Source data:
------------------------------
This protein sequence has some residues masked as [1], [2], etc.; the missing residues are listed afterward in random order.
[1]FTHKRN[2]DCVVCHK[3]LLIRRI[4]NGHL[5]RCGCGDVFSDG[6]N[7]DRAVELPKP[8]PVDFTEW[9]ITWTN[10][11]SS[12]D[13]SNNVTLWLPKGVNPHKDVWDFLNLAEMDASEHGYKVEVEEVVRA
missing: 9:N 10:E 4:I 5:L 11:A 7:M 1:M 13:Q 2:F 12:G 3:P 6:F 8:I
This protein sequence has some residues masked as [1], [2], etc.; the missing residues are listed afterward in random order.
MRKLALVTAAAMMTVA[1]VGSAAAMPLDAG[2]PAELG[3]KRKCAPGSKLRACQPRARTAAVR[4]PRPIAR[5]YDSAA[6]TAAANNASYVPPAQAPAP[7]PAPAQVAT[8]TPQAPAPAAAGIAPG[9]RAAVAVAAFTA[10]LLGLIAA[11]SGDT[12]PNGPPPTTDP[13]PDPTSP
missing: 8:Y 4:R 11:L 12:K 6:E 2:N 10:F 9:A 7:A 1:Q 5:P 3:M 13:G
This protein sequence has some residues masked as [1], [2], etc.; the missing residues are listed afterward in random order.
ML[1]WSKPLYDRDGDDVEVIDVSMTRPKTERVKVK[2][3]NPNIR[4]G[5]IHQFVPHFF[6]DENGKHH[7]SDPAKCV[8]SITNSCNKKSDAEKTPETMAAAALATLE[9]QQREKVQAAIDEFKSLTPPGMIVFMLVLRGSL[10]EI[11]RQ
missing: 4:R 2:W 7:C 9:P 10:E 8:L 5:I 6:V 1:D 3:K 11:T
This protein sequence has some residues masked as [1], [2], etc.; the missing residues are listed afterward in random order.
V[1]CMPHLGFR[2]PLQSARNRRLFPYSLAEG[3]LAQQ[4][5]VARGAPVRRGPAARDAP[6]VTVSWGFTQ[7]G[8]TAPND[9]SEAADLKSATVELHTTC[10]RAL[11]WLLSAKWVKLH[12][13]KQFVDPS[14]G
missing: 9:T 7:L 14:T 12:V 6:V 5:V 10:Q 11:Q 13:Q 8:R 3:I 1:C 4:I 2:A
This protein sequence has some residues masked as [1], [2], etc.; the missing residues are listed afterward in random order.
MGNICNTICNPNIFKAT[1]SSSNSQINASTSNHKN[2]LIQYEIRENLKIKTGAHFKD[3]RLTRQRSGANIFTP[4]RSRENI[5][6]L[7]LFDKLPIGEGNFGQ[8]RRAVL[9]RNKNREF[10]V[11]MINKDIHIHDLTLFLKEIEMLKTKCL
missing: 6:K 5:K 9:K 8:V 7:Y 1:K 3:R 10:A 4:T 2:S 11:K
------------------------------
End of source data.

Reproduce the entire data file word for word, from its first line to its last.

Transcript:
This protein sequence has some residues masked as [1], [2], etc.; the missing residues are listed afterward in random order.
[1]FTHKRN[2]DCVVCHK[3]LLIRRI[4]NGHL[5]RCGCGDVFSDG[6]N[7]DRAVELPKP[8]PVDFTEW[9]ITWTN[10][11]SS[12]D[13]SNNVTLWLPKGVNPHKDVWDFLNLAEMDASEHGYKVEVEEVVRA
missing: 9:N 10:E 4:I 5:L 11:A 7:M 1:M 13:Q 2:F 12:G 3:P 6:F 8:I
This protein sequence has some residues masked as [1], [2], etc.; the missing residues are listed afterward in random order.
MRKLALVTAAAMMTVA[1]VGSAAAMPLDAG[2]PAELG[3]KRKCAPGSKLRACQPRARTAAVR[4]PRPIAR[5]YDSAA[6]TAAANNASYVPPAQAPAP[7]PAPAQVAT[8]TPQAPAPAAAGIAPG[9]RAAVAVAAFTA[10]LLGLIAA[11]SGDT[12]PNGPPPTTDP[13]PDPTSP
missing: 8:Y 4:R 11:L 12:K 6:E 2:N 10:F 9:A 7:A 1:Q 5:P 3:M 13:G
This protein sequence has some residues masked as [1], [2], etc.; the missing residues are listed afterward in random order.
ML[1]WSKPLYDRDGDDVEVIDVSMTRPKTERVKVK[2][3]NPNIR[4]G[5]IHQFVPHFF[6]DENGKHH[7]SDPAKCV[8]SITNSCNKKSDAEKTPETMAAAALATLE[9]QQREKVQAAIDEFKSLTPPGMIVFMLVLRGSL[10]EI[11]RQ
missing: 4:R 2:W 7:C 9:P 10:E 8:L 5:I 6:V 1:D 3:K 11:T
This protein sequence has some residues masked as [1], [2], etc.; the missing residues are listed afterward in random order.
V[1]CMPHLGFR[2]PLQSARNRRLFPYSLAEG[3]LAQQ[4][5]VARGAPVRRGPAARDAP[6]VTVSWGFTQ[7]G[8]TAPND[9]SEAADLKSATVELHTTC[10]RAL[11]WLLSAKWVKLH[12][13]KQFVDPS[14]G
missing: 9:T 7:L 14:T 12:V 6:V 5:V 10:Q 11:Q 13:Q 8:R 3:I 1:C 4:I 2:A
This protein sequence has some residues masked as [1], [2], etc.; the missing residues are listed afterward in random order.
MGNICNTICNPNIFKAT[1]SSSNSQINASTSNHKN[2]LIQYEIRENLKIKTGAHFKD[3]RLTRQRSGANIFTP[4]RSRENI[5][6]L[7]LFDKLPIGEGNFGQ[8]RRAVL[9]RNKNREF[10]V[11]MINKDIHIHDLTLFLKEIEMLKTKCL
missing: 6:K 5:K 9:K 8:V 7:Y 1:K 3:R 10:A 4:T 2:S 11:K